South to Pucón, December 15-18

From Santiago, we spent two days driving south to the town of Pucón, making a few stops along the way. The wine-country town of Santa Cruz offered a nice combination: Alex and Tim explored an extensive and unique museum, while Jennifer and Emily indulged in a girl's lunch out, complete with pisco sour. (In addition to Santa Cruz, on the same stretch we passed Los AngelesSanta Barbara, and San Francisco.) We resupplied the camper with fruits and veggies at the extensive market in Chillán, and stopped by the surprisingly impressive Salto del Laja waterfall (photo 1).

When we've stayed overnight in the Andes foothills, Jennifer and the kids have sometimes started back to the Pan-American the next morning on bikes. Poor Alex seems doomed to drag behind in the camper while everyone else enjoys two wheels, little traffic, steady downhill, and spectacular scenery. (Jennifer, who's usually the driver at home despite her admittedly inferior maneuvering skills, hasn't even tried driving the camper yet. Except for the blatant unfairness in terms of one-way bike rides, it's probably for the best.)

The town of Pucón receives even more hype in our guidebooks than San Pedro: "the adventure sports capital of Chile" (Bradt Trekking Guide), "the best small-town tourist infrastructure south of Costa Rica" (Lonely Planet), and "one of Patagonia's great tourist destinations" (Rough Guide). Given our initial dismay with the dusty, campground-less reality of San Pedro despite glowing guidebook remarks, we modified our expectations for Pucón. But if anything, it's at the other extreme: When we arrived, the kids declared that it looks more like Squaw Valley or Chamonix than like the other small towns we've visited in Chile. We hate to admit it, but we took to the place immediately.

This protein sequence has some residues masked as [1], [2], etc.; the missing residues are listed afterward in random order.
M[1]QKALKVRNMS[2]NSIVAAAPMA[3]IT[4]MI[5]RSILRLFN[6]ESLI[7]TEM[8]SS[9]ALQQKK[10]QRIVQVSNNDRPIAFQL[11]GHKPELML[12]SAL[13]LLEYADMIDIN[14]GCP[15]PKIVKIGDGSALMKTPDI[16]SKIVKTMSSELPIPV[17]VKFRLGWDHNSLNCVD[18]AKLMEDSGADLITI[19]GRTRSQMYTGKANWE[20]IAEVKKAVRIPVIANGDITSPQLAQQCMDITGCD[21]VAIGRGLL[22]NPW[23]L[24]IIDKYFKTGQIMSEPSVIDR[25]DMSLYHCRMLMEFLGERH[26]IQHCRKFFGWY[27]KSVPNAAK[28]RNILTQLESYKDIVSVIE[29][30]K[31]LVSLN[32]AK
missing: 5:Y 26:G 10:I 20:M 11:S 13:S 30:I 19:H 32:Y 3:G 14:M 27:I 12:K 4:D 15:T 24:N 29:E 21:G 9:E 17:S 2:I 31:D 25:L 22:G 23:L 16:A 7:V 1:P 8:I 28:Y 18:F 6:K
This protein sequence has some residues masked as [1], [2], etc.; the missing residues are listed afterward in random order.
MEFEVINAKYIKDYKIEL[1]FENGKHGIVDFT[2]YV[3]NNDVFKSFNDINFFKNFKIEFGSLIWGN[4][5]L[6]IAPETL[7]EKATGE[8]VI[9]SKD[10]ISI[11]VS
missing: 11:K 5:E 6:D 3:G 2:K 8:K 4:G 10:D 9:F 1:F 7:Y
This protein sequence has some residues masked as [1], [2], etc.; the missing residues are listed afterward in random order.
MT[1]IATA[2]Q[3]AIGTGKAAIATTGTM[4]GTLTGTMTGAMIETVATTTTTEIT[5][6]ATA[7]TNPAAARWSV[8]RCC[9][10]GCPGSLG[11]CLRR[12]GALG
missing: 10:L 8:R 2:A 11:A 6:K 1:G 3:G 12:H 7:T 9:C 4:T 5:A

Pucón's primary draw is its dramatic setting and plethora of readily-accessible outdoor activities. The #1 geographical feature, by far, is Volcan Villarica, a large, perfectly-shaped, snow-covered, and very active volcano (photo 2) that looms over the town and smokes continuously. The #1 adventure activity, by far, is climbing the volcano.

We couldn't possibly pass up this unique opportunity, so early morning on our second day in Pucón (which also happened to be our 19th wedding anniversary), we set off on the popular, guided, equipment-supplied climb. It's hard to summarize such an epic day in a few sentences and photos. Several factors play into the success and comfort of the climb: weather, snow condition, wind, and seismic activity. We were extraordinarily lucky with sunny skies and no wind -- on some days it's bitterly cold. (We knew the conditions must be exceptional when our guide, who climbs the mountain almost every day, snapped some photos for himself.) Thanks to several days of sunshine in a row, the snow was soft. That meant we could ascend without using crampons, which we carried "just in case," since many days are icy. As for seismic activity, different family members have differing views on whether it was a good thing or not that the volcano was relatively quiet the day of our climb (though we still heard plenty of rumbles from the crater) -- apparently on some days it does toss up the odd splotches of lava and hot mud.